by K.T. Weaver, SkyVision Solutions
The smart grid industry has continued to spend billions and billions of dollars to deploy smart meters into the population despite the mounting evidence that they are of no value to consumers and actually introduce significant privacy, safety, and security risks.
Recent research at the Kellogg School of Management at Northwestern University and the University of Chicago Booth School provides additional confirmation that smart meters are unlikely to benefit either the consumer or the environment.
Articles at this website    have already demonstrated that smart meters offer no net benefits to the consumers. It is naïve to expect that overloading the consumer with granular energy usage data from a smart meter is going to “empower” the consumer to save money. In fact, the claim is absurd. The fallacy of this claim was tacitly admitted by Patty Durand, Executive Director of the Smart Grid Consumer Collaborative (SGCC), in March of this year when she stated:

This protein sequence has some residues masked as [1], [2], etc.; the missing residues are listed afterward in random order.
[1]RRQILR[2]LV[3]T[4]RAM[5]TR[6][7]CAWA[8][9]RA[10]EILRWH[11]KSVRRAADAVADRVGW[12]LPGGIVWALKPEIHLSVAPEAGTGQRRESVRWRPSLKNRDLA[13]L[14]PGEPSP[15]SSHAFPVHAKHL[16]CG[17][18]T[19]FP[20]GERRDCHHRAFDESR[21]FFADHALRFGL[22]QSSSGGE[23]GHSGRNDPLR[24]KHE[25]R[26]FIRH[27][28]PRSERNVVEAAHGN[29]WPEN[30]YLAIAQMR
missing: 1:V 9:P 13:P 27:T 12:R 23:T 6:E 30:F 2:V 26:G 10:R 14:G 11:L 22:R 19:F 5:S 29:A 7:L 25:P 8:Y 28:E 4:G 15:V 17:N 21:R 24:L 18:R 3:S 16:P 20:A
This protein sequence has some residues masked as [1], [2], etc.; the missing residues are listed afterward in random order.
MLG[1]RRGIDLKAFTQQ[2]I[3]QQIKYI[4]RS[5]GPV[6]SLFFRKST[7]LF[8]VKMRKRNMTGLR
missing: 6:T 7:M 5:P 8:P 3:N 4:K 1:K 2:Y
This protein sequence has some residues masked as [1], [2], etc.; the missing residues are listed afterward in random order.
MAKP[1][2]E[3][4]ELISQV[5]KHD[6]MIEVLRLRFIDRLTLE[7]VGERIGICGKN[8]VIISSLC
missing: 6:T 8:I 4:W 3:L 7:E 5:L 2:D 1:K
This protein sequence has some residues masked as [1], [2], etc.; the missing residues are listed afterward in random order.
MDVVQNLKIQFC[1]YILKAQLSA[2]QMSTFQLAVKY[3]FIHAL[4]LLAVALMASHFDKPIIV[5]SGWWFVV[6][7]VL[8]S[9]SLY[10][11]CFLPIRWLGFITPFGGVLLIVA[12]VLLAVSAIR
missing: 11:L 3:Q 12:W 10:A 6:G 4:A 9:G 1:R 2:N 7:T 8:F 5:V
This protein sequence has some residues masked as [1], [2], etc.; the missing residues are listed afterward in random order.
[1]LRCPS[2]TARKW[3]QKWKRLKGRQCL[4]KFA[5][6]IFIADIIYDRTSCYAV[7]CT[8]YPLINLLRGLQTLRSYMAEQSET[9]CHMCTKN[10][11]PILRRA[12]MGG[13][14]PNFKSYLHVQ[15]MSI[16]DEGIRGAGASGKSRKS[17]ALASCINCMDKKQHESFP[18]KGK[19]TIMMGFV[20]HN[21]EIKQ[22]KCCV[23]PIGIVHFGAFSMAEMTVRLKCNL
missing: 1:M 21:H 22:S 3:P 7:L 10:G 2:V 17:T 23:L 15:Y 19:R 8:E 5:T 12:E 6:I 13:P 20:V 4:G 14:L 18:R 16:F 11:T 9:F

“One of the concerns I have about smart meters is that they often don’t bring with them value to the consumer, not yet anyway.” 
The ‘last gasp’ hope for the smart grid industry is now to ‘sell’ these so-called ‘smart’ meters to the general population by claiming that time-of-use (TOU) rates will somehow help the consumer save money and be ‘green’ for the environment. Just envision a used car salesperson trying to sell you a ‘lemon’ to gain a better perspective on the nature of this fraudulent marketing scheme.
The research results reported at the Kellogg School of Management add considerable doubt to the smart grid industry’s consumer marketing claims. Here are some key quotes regarding the latest research  (with emphasis in bold font added):
“Who benefits from smart meters? (Hint: it’s not necessarily the environment or consumers)”
“Critically, the rich temporal data [collected by smart meters] allows utility companies to experiment with charging more for electricity used during peak hours.”